A group of senators led by out Senator Tammy Baldwin of Wisconsin is calling on the Food and Drug Administration (FDA) to lift restrictions on gay and bisexual men who wish to donate blood.

“For the first time, the nation’s leading blood donation organizations, including the Red Cross, have declared a national blood supply crisis due to the continued impact of the COVID-19 pandemic,” the senators wrote in their letter. “We urge the Food and Drug Administration (FDA) to quickly act on the best available science and update its outdated and discriminatory blood donor deferral policies for men who have sex with men (MSM), a long overdue step that would dramatically increase the eligible donor base.”

The FDA adopted a lifetime ban on gay men donating blood in 1983 in response to the AIDS crisis. In 2015, the agency relaxed the ban to allow for donations from gay men who have abstained from sexual contact for 12 months. In 2020, the FDA shortened the deferral period to 3 months to address the need for blood during the ongoing COVID-19 pandemic.

The letter is addressed to acting FDA Commissioner Janet Woodcock and Secretary of Health and Human Services (HSS) Xavier Bacerra.

(Related: France lifts restrictions for gay, bisexual men donating blood.)

The letter comes just days after the Human Rights Campaign (HRC), the nation's largest LGBTQ rights advocate, offered a similar appeal to the FDA.

“We are facing a national blood shortage. This is a crisis that can in part be addressed by modernizing the Food and Drug Administration’s discriminatory policy that bans men who have sex with men from donating blood ” Joni Madison, Interim President of the Human Rights Campaign, said in a statement. “The current policy is outdated, does not reflect the state of the science, and continues to unfairly stigmatize one segment of society.”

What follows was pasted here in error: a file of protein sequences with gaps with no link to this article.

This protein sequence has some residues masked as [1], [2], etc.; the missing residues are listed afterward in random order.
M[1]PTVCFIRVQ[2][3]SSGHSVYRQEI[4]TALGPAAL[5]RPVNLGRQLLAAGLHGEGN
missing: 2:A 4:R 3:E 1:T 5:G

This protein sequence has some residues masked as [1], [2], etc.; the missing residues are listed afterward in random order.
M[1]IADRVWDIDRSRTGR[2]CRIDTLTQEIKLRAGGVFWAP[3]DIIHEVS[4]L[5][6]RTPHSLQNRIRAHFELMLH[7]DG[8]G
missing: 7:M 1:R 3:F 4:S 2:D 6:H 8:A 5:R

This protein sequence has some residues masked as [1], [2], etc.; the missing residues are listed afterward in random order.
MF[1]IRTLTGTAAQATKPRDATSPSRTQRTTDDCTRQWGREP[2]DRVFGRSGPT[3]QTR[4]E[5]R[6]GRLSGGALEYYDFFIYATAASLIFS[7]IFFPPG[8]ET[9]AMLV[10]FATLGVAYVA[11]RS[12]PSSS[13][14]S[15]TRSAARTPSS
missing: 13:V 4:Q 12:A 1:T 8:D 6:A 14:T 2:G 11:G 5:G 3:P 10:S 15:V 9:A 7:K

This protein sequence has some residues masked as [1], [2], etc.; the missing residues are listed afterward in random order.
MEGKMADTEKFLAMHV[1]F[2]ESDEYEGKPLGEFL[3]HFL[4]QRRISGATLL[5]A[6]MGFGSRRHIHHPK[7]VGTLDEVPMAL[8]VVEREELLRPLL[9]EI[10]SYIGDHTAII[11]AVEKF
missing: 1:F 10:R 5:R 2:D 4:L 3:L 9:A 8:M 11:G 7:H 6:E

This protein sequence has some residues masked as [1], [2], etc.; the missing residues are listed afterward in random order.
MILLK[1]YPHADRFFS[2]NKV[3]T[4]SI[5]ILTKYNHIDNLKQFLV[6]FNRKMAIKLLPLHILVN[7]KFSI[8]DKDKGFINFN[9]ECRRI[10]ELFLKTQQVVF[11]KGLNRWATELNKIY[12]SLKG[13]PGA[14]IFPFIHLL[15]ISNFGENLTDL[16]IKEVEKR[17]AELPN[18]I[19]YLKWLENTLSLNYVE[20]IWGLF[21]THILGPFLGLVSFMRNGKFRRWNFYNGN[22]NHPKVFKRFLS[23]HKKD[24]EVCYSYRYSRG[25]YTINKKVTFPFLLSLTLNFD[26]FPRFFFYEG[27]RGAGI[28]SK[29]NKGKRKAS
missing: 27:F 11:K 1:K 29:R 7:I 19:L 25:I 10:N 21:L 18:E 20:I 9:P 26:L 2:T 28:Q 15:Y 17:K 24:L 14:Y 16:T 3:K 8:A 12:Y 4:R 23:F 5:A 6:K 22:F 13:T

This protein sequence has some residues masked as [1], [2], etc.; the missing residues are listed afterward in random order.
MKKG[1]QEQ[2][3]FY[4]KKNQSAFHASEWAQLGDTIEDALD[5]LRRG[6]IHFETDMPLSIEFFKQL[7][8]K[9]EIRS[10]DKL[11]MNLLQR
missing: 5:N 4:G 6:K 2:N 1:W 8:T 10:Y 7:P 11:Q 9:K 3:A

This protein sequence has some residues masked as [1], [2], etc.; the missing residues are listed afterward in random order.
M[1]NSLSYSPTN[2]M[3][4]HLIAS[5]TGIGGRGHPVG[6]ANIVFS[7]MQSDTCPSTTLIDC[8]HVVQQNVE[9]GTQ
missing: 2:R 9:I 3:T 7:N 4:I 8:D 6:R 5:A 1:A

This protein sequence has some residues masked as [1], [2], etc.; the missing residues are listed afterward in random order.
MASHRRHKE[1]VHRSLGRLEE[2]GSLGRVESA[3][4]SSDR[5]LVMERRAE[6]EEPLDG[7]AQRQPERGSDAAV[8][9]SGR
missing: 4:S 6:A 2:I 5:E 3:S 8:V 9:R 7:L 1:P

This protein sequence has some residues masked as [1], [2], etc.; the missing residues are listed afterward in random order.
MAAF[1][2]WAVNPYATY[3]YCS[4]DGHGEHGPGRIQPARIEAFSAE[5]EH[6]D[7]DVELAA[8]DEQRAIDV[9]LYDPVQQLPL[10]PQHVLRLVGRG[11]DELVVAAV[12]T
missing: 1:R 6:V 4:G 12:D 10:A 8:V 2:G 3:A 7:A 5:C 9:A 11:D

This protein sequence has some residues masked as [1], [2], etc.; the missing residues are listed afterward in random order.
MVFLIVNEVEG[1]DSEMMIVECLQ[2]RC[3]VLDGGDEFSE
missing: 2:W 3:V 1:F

The senators also characterized the ban as “discriminatory.”

“Any policy that continues to categorically single out the LGBTQ+ community is discriminatory and wrong,” they wrote. “Given advances in blood screening and safety technology, a time-based policy for gay and bisexual men is not scientifically sound, continues to effectively exclude an entire group of people, and does not meet the urgent demands of the moment. And further, with increased uptake of Pre-Exposure Prophylaxis (PrEP), which significantly reduces the likelihood that an HIV-negative individual will acquire HIV, many more gay and bisexual men are aware of their HIV status and are taking steps to eliminate their personal risk. Instead of the current categorical deferral guidelines, we must adopt evidence-based policies focused on assessment of an individual’s risk, not inaccurate and antiquated stereotypes.”

In declaring its first-ever national blood shortage on Tuesday, the Red Cross said that there has been a 10 percent drop in the number of blood donors in the United States.

The letter was signed by 20 Democrats and 2 independents who caucus with the Democrats.